• Web Media: The Metropolitan Museum of Art: Kevin Avery’s “The Hudson River School” Link: The Metropolitan Museum of Art: Kevin Avery’s “The Hudson River School”  (HTML)
     
    Instructions: Read the linked page above and view the slide show; browse further references.
     
    Terms of Use: Please respect the copyright and terms of use displayed on the webpage above.

  • Reading: New World Encyclopedia’s “The Hudson River School” Link: New World Encyclopedia’s “The Hudson River School” (HTML)
     
    Instructions: Read the entry linked above.
     
    Terms of Use: Please respect the copyright and terms of use displayed on the webpage above.

  • Web Media: SmartHistory: Steven Zucker and Beth Harris’ “Romanticism in the United States: Cole's The Oxbow” Link: SmartHistory: Steven Zucker and Beth Harris’ “Romanticism in the United States: Cole's The Oxbow (Adobe Flash)
     
    Also available in:
    YouTube
     
    Instructions:  Listen to this discussion of Cole’s artwork.  With the encyclopedia entry above, this will provide you with a good overview of landscape painting in the era.
     
    Terms of Use: Please respect the copyright and terms of use displayed on the webpage above.

  • Web Media: Smithsonian American Art Museum: "George Catlin and His Indian Gallery” Link: Smithsonian American Art Museum: "George Catlin and His Indian Gallery” (HTML)
     
    Instructions: From the main menu (link above), click “Virtual Exhibitions”; read the introduction and click “Images” to proceed through an extensive presentation of Catlin's artwork (34 images). 

    Terms of Use: Please respect the copyright and terms of use displayed on the webpage above.

3.3 Painting Everyday Life   Note: American *genre *painting—depictions of ordinary life, as well as still life “genre” (or “type”)—were visual commentaries on the diversity of lifestyles emergent in the United States.  They could appear “realistic” but were often composed to convey moral messages, sometimes based on literary subjects.  “History” paintings were influenced by genre subjects in terms of sentimentality and melodrama.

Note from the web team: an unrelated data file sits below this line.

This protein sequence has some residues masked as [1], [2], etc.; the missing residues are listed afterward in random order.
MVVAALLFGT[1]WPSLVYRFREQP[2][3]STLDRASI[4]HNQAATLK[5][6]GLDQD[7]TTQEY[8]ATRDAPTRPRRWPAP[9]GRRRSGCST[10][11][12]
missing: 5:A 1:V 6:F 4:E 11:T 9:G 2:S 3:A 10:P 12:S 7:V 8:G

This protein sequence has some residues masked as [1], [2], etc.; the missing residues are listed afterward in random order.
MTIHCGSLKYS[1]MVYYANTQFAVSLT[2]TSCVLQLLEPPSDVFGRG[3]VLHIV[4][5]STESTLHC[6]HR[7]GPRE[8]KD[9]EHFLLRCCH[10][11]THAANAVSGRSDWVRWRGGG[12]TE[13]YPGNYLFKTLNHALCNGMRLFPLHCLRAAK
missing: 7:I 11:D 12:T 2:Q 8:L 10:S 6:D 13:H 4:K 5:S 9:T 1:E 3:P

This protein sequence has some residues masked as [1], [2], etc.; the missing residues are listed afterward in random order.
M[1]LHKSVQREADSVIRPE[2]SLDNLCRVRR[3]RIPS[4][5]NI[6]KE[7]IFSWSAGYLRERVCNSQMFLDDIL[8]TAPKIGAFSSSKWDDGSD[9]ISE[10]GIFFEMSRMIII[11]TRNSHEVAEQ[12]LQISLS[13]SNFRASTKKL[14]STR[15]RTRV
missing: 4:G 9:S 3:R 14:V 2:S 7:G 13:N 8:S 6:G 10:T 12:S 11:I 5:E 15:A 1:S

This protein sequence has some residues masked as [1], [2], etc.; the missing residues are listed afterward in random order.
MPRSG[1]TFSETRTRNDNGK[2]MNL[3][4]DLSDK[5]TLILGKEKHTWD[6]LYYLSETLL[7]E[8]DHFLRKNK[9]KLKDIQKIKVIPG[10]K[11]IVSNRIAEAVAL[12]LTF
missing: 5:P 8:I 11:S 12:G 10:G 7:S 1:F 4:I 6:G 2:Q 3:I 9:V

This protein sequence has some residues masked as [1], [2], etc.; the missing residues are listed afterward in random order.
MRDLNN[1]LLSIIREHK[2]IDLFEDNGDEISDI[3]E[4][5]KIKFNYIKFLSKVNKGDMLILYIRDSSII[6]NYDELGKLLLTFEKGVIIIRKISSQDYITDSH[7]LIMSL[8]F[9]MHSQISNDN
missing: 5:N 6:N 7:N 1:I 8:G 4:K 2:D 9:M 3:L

• Web Media: Metropolitan Museum of Art: “American Stories: Paintings of Everyday Life, 1765-1915” Link: Metropolitan Museum of Art: “American Stories: Paintings of Everyday Life, 1765-1915” (HTML)
     
    Instructions: At the top of the page, click the first section, “Inventing American Stories 1765-1830.”  Read the introduction and view the 13 images/entries.  (Please note that images can be enlarged twice.)  Pay special attention to the following entries: 
    -#3 and #4: Review John Singleton Copley.
    -#10: John Lewis Krimmel, The Quilting Frolic, 1813.  Note the exaggerated coloration, ragged clothing, and marginal position of the black fiddler.  Black musicians would become a staple of the 19th-century genre in which some artists specialized, and which have inspired diverse interpretations of artist intent and the appeal to the (white) market.  Disturbing depictions, which became stereotypes through repetition and by virtue of a lack of alternative, naturalistic images of real people of African descent were influenced by grotesque visages of “black-face” minstrelsy, a hugely popular entertainment in much of America into the 20th century.  Note the young black serving girl, whose heavily laden serving tray is nearly her size.  
    -#8 and #11: Charles Willson Peale, Exhumation of the Mastadon, 1805-08, and The Artist in His Museum, 1822.  In a new window, open related supplemental essay from The Academy of Natural Sciences in Philadelphia.
     
    Return to the exhibition home/index page; click “Stories for the Public, 1830-1860,” and read the introduction and view the 28 images/entries.  Listen to the audio commentaries provided for the following entries:
    -#19, George Caleb Bingham,The County Election, 1851-52.
    -#23, Lilly Martin Spencer, Young Husband: First Marketing, 1854 and

    • #25, Spencer, Kiss Me and You’ll Kiss the ‘Lasses, 1856 (one 6-minute audio on both works; #25 is spoken about first)
       
      Terms of Use: Please respect the copyright and terms of use displayed on the webpage above.
  • Web Media: National Gallery of Art: “Raphaelle Peale, A Dessert (1814)” Link: National Gallery of Art: “Raphaelle Peale, A Dessert (1814)” (HTML) Link: National Gallery of Art: “Raphaelle Peale, A Dessert (1814)” (HTML)